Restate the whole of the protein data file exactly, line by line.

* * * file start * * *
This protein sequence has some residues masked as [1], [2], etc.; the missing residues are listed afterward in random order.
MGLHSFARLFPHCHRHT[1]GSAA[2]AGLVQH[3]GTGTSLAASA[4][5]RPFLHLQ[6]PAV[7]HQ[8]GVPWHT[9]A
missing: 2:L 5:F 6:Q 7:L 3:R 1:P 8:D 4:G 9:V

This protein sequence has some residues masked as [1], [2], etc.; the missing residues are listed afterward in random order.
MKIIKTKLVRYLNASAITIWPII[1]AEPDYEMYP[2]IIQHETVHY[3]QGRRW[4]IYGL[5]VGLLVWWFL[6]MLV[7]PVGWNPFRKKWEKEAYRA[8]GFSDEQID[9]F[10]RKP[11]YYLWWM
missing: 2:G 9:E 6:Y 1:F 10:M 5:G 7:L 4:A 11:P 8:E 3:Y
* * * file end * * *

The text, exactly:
This protein sequence has some residues masked as [1], [2], etc.; the missing residues are listed afterward in random order.
MGLHSFARLFPHCHRHT[1]GSAA[2]AGLVQH[3]GTGTSLAASA[4][5]RPFLHLQ[6]PAV[7]HQ[8]GVPWHT[9]A
missing: 2:L 5:F 6:Q 7:L 3:R 1:P 8:D 4:G 9:V

This protein sequence has some residues masked as [1], [2], etc.; the missing residues are listed afterward in random order.
MKIIKTKLVRYLNASAITIWPII[1]AEPDYEMYP[2]IIQHETVHY[3]QGRRW[4]IYGL[5]VGLLVWWFL[6]MLV[7]PVGWNPFRKKWEKEAYRA[8]GFSDEQID[9]F[10]RKP[11]YYLWWM
missing: 2:G 9:E 6:Y 1:F 10:M 5:G 7:L 4:A 11:P 8:E 3:Y